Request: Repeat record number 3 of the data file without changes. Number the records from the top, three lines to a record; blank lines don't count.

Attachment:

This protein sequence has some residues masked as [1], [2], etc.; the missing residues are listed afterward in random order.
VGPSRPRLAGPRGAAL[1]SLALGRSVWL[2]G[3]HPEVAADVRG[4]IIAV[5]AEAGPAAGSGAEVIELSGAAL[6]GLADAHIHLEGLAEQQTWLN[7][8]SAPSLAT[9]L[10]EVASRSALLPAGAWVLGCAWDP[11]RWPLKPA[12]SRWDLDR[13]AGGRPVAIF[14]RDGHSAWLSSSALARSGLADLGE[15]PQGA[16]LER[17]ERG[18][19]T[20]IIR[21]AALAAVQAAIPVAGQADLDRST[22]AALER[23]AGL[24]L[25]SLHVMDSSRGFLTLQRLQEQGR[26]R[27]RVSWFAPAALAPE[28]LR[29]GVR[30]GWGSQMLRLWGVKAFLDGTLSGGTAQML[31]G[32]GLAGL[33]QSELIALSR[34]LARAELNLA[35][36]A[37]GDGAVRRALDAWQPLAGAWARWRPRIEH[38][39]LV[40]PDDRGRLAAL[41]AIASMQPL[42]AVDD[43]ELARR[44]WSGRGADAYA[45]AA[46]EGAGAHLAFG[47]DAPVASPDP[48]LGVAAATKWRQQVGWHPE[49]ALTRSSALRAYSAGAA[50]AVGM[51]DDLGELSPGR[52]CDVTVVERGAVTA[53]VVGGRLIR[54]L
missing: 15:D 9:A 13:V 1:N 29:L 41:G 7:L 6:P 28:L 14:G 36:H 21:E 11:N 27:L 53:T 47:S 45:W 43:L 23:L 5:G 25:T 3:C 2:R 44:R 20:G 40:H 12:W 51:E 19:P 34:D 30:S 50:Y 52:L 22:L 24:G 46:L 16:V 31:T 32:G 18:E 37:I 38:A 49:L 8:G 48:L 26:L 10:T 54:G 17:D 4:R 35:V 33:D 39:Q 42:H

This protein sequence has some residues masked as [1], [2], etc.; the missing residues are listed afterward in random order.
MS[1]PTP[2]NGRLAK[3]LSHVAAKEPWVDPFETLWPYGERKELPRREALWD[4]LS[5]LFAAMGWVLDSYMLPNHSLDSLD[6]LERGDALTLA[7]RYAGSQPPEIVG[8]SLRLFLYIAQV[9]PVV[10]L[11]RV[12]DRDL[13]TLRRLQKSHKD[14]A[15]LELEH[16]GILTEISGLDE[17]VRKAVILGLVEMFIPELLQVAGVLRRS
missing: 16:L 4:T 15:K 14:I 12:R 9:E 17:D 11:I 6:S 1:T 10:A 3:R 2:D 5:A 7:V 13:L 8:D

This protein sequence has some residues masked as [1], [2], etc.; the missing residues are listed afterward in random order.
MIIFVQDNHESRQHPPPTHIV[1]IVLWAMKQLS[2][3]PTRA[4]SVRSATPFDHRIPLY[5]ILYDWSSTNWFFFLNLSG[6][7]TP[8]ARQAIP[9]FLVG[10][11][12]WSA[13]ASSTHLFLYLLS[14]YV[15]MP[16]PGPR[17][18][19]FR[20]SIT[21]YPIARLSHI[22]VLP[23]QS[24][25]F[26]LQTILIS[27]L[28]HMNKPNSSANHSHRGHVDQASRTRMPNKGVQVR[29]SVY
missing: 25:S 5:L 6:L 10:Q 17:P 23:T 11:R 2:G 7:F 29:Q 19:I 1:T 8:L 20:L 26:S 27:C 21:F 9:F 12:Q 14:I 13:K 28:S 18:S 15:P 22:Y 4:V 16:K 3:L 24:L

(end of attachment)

This protein sequence has some residues masked as [1], [2], etc.; the missing residues are listed afterward in random order.
MIIFVQDNHESRQHPPPTHIV[1]IVLWAMKQLS[2][3]PTRA[4]SVRSATPFDHRIPLY[5]ILYDWSSTNWFFFLNLSG[6][7]TP[8]ARQAIP[9]FLVG[10][11][12]WSA[13]ASSTHLFLYLLS[14]YV[15]MP[16]PGPR[17][18][19]FR[20]SIT[21]YPIARLSHI[22]VLP[23]QS[24][25]F[26]LQTILIS[27]L[28]HMNKPNSSANHSHRGHVDQASRTRMPNKGVQVR[29]SVY
missing: 25:S 5:L 6:L 10:Q 17:P 23:T 11:R 2:G 7:F 29:Q 19:I 1:T 8:L 20:L 26:S 27:C 21:F 9:F 12:Q 14:I 13:K 28:S 18:S 15:P 22:Y 4:V 16:K 3:L 24:L